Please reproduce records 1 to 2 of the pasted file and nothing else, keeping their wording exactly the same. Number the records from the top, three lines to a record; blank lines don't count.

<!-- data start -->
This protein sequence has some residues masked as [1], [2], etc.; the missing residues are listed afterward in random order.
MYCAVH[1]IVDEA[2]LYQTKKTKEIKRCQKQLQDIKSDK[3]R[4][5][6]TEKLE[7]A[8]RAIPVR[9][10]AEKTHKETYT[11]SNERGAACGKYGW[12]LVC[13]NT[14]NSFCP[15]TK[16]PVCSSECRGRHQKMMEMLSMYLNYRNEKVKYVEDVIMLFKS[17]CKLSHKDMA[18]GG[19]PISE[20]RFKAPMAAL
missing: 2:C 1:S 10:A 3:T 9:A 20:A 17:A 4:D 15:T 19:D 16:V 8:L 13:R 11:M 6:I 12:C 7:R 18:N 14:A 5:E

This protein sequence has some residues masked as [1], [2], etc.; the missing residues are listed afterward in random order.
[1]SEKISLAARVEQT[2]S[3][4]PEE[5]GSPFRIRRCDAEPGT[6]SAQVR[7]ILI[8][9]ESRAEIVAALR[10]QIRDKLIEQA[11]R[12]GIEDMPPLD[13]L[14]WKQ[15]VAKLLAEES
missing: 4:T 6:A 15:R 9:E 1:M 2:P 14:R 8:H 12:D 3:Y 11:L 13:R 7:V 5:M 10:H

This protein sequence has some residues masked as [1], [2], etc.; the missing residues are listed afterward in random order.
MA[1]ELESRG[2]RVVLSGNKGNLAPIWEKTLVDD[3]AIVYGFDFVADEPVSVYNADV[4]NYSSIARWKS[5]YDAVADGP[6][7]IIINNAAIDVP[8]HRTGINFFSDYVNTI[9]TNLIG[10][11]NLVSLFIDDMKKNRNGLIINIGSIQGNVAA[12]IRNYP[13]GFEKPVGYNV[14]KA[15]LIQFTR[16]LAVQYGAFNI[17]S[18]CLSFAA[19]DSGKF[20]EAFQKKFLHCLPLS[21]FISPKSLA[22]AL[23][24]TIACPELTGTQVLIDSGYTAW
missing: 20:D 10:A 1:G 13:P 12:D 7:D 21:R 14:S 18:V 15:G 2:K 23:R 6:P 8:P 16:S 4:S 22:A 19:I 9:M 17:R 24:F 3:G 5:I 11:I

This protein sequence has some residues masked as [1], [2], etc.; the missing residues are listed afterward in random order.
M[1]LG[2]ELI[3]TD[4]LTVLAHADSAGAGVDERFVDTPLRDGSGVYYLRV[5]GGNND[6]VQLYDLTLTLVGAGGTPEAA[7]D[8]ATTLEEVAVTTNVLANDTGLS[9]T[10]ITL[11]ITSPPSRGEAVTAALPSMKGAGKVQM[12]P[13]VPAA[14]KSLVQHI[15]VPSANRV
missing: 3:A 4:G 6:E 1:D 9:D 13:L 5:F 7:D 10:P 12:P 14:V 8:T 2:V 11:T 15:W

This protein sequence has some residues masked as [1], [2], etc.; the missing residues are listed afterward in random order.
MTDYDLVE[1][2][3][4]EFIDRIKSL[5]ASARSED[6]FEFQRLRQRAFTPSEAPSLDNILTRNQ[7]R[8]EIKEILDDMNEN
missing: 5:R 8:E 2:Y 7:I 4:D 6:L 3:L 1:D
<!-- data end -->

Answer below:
This protein sequence has some residues masked as [1], [2], etc.; the missing residues are listed afterward in random order.
MYCAVH[1]IVDEA[2]LYQTKKTKEIKRCQKQLQDIKSDK[3]R[4][5][6]TEKLE[7]A[8]RAIPVR[9][10]AEKTHKETYT[11]SNERGAACGKYGW[12]LVC[13]NT[14]NSFCP[15]TK[16]PVCSSECRGRHQKMMEMLSMYLNYRNEKVKYVEDVIMLFKS[17]CKLSHKDMA[18]GG[19]PISE[20]RFKAPMAAL
missing: 2:C 1:S 10:A 3:T 9:A 20:A 17:A 4:D 15:T 19:D 16:V 8:L 13:R 11:M 6:I 12:C 7:R 18:N 14:A 5:E

This protein sequence has some residues masked as [1], [2], etc.; the missing residues are listed afterward in random order.
[1]SEKISLAARVEQT[2]S[3][4]PEE[5]GSPFRIRRCDAEPGT[6]SAQVR[7]ILI[8][9]ESRAEIVAALR[10]QIRDKLIEQA[11]R[12]GIEDMPPLD[13]L[14]WKQ[15]VAKLLAEES
missing: 4:T 6:A 15:R 9:E 1:M 2:P 14:R 8:H 12:D 3:Y 11:L 13:R 7:V 5:M 10:H